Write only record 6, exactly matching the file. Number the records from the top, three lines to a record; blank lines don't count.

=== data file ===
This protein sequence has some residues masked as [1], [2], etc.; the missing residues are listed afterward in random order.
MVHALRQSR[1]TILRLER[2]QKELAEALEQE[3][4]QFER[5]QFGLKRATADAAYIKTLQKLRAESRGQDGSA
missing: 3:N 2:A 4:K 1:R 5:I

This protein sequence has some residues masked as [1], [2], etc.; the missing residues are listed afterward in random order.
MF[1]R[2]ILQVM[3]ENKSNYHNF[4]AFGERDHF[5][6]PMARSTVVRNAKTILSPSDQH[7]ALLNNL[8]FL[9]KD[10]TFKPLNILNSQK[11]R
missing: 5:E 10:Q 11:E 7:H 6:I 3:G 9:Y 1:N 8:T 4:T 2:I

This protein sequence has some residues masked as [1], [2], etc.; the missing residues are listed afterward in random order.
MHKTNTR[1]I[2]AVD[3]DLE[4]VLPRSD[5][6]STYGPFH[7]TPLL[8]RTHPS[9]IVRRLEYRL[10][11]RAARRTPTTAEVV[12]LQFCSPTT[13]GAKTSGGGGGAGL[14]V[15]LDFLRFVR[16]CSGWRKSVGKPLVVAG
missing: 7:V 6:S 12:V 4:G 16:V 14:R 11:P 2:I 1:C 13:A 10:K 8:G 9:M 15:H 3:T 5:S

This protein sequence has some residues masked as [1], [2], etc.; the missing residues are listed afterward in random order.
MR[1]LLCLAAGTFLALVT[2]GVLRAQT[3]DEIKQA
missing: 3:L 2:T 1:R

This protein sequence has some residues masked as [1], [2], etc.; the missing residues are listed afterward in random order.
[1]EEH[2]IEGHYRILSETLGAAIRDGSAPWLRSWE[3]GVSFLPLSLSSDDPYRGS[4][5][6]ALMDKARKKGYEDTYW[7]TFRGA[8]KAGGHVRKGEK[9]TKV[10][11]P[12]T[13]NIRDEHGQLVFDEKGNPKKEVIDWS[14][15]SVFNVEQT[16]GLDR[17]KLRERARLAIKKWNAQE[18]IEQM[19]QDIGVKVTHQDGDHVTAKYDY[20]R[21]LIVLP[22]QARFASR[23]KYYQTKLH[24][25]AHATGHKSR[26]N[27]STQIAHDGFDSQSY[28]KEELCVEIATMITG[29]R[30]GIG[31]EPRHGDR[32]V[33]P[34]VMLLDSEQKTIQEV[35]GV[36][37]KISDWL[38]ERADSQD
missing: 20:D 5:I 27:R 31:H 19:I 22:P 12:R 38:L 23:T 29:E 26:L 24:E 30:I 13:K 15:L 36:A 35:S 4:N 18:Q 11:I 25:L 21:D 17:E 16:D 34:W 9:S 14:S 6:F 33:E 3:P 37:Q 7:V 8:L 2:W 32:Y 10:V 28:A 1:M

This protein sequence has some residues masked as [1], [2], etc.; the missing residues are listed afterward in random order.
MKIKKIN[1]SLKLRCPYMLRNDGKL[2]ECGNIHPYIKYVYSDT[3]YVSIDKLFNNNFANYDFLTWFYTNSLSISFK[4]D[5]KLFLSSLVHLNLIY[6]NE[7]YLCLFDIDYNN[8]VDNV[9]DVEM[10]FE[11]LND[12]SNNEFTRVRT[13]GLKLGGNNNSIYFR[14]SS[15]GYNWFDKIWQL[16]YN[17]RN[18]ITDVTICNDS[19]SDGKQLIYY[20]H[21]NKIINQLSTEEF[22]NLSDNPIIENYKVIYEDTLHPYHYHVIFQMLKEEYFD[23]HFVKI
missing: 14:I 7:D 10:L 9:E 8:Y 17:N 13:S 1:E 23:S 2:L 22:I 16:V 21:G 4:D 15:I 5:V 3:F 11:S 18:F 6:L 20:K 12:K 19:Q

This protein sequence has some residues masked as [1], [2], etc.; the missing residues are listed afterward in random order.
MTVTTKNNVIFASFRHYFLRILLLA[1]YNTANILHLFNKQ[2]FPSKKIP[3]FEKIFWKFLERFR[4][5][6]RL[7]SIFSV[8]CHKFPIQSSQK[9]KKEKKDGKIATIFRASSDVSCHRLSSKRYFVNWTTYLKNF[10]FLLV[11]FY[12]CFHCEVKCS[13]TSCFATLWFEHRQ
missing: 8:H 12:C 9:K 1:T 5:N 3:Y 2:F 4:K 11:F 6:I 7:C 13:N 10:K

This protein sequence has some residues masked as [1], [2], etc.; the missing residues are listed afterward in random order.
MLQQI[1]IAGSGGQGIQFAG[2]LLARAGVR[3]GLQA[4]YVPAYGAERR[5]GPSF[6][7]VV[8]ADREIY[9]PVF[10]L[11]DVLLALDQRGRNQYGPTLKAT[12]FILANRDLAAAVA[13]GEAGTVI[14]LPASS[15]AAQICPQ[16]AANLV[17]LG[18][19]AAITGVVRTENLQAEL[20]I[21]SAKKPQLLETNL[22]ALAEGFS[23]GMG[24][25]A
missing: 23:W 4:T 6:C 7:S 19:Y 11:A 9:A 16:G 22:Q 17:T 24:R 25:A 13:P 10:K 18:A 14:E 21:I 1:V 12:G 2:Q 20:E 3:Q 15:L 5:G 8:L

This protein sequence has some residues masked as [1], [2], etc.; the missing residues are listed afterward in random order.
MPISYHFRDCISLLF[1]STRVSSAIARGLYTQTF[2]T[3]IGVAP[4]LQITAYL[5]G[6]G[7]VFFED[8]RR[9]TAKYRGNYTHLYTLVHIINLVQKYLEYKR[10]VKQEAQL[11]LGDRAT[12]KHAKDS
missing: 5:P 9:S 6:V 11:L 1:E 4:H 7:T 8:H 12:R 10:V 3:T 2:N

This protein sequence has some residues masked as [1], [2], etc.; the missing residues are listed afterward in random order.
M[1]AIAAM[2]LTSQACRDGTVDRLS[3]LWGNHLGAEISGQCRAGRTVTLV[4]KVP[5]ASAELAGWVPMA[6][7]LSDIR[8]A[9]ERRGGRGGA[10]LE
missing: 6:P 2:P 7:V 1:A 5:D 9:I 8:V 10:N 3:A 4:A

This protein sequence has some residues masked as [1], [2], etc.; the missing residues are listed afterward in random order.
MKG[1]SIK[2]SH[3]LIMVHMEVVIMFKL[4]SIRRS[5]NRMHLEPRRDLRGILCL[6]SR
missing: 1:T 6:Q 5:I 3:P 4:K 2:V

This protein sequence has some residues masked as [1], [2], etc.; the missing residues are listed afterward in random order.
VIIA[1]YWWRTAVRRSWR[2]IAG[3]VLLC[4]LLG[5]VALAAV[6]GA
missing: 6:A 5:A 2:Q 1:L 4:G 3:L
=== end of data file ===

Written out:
This protein sequence has some residues masked as [1], [2], etc.; the missing residues are listed afterward in random order.
MKIKKIN[1]SLKLRCPYMLRNDGKL[2]ECGNIHPYIKYVYSDT[3]YVSIDKLFNNNFANYDFLTWFYTNSLSISFK[4]D[5]KLFLSSLVHLNLIY[6]NE[7]YLCLFDIDYNN[8]VDNV[9]DVEM[10]FE[11]LND[12]SNNEFTRVRT[13]GLKLGGNNNSIYFR[14]SS[15]GYNWFDKIWQL[16]YN[17]RN[18]ITDVTICNDS[19]SDGKQLIYY[20]H[21]NKIINQLSTEEF[22]NLSDNPIIENYKVIYEDTLHPYHYHVIFQMLKEEYFD[23]HFVKI
missing: 14:I 7:D 10:L 9:E 8:Y 17:N 13:S 1:E 23:S 2:L 22:I 16:V 21:G 4:D 15:I 5:V 3:F 11:S 18:F 6:L 20:K 12:K 19:Q